Palm Beach Keeps Hand Counting
WEST PALM BEACH, Fla. (AP) _ The head of the Palm Beach canvassing board told counters to get back to work Tuesday night after hearing their painstaking manual recount will be included in Florida’s official vote totals.
``So keep on counting. Thank you,″ Circuit Judge Charles Burton said.
The Florida Supreme Court decided unanimously that state election officials must accept the hand-counted returns from Palm Beach and two other counties as late as Sunday or Monday.
``We’re really making pretty good progress and I think we can meet the deadline,″ Burton said. ``We’ve still got a long way to go. But at least the voters can rest assured that every one of their ballots are being looked at.″
Burton, who initially opposed hand recounting ballots in Palm Beach, said there still were no plans to have counters work on Thanksgiving. But the board may need to call in extra workers on Saturday, he said.
As the fight for votes becomes paramount, Democrats are headed Wednesday to Palm Beach Circuit Court to argue the canvassing board should loosen its rules on what qualifies as a vote.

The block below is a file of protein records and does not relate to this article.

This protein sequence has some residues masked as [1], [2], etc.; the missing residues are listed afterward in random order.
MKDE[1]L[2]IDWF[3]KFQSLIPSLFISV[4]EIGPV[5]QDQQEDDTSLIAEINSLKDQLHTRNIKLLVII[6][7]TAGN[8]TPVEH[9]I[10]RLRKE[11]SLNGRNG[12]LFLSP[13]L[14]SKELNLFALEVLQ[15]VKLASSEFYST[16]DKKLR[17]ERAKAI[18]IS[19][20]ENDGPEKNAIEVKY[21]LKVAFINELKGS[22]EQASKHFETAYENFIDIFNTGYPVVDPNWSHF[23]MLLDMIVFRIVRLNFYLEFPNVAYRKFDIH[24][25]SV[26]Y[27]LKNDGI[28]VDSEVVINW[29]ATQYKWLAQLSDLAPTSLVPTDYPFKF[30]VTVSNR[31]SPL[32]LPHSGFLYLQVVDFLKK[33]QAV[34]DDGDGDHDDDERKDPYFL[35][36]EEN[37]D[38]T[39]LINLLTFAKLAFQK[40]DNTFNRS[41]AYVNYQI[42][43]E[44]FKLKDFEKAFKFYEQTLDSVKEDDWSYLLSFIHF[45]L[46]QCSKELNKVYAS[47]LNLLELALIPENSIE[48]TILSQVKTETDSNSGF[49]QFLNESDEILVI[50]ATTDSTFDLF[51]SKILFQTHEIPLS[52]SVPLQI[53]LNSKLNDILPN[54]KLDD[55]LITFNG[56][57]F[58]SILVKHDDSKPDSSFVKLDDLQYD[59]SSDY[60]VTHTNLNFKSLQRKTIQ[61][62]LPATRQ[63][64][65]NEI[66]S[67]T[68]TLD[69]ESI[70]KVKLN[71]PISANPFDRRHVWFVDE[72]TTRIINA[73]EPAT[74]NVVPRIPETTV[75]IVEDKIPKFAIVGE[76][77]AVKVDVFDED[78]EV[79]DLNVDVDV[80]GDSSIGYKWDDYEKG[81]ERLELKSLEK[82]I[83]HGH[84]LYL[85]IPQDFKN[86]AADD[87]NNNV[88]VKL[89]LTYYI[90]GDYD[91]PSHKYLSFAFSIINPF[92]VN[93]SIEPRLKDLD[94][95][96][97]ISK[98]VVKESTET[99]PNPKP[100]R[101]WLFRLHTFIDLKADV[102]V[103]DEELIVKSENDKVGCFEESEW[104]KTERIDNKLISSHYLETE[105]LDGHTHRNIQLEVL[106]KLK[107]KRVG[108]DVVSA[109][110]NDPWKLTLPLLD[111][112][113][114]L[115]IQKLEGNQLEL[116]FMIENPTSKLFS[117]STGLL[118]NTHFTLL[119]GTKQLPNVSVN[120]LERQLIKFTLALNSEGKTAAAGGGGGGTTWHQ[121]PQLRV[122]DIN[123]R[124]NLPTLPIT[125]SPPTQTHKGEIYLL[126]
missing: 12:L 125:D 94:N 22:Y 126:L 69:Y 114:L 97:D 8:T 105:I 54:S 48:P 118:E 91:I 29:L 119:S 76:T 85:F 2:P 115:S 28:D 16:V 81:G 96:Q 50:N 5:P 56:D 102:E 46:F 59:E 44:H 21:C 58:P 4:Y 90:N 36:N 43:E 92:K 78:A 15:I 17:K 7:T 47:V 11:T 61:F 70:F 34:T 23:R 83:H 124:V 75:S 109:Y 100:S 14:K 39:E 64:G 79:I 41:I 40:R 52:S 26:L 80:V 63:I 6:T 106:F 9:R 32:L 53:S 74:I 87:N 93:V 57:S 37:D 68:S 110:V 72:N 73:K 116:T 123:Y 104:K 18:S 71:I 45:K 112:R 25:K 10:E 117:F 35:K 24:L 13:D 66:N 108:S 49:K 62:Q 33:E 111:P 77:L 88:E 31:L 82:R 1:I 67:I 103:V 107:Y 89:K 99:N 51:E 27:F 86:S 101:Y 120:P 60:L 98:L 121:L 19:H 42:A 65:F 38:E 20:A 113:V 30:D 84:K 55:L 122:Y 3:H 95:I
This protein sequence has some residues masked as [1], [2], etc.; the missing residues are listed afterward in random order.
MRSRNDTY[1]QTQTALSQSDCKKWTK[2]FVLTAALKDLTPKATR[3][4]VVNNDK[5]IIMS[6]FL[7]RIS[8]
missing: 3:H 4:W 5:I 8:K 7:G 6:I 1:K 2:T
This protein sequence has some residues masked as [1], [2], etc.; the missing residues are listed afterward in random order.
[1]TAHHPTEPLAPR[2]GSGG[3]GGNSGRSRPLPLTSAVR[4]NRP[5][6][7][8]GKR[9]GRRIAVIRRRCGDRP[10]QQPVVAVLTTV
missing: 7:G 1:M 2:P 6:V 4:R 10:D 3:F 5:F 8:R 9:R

Democratic lawyer Dennis Newsman, overseeing the manual recount of presidential ballots in the county, said there were 557 ``dimpled″ ballots for Gore and 260 for Republican George W. Bush that weren’t counted.
With Gore down 930 votes to Bush in official totals statewide, those figures could be significant. On Tuesday alone, officials set aside 1,979 questionable ballots, including dimples and others.
The dimpled ballots _ which show an indentation but are not pushed all the way through the punchcard _ have been set aside in case a judge orders the board to change its vote-counting standards.
Democrats contend the canvassing board is violating a court order that said ``a policy of exclusion of any ballot that does not have a partially punched or hanging chad is not in compliance with the law.″
Palm Beach voters cast 462,350 ballots on Election Day, and 360,543 of those, or about 78 percent, had been recounted by 8 p.m. EST. About 30,000 ballots were thrown out during the initial machine counts, including about 10,000 on which no vote was registered by the machines. Those so-called undervotes are at the center of the current dispute.
Recounting continued for a sixth day Tuesday, with no new official numbers released. Gore had gained three votes with about one-fifth of the 531 precincts counted in the Democratic-leaning county.
Also Tuesday, a member of the county’s canvassing board surprised her colleagues with a reminder about her planned vacation to Myanmar starting Wednesday. But she reversed herself and was expected to stay.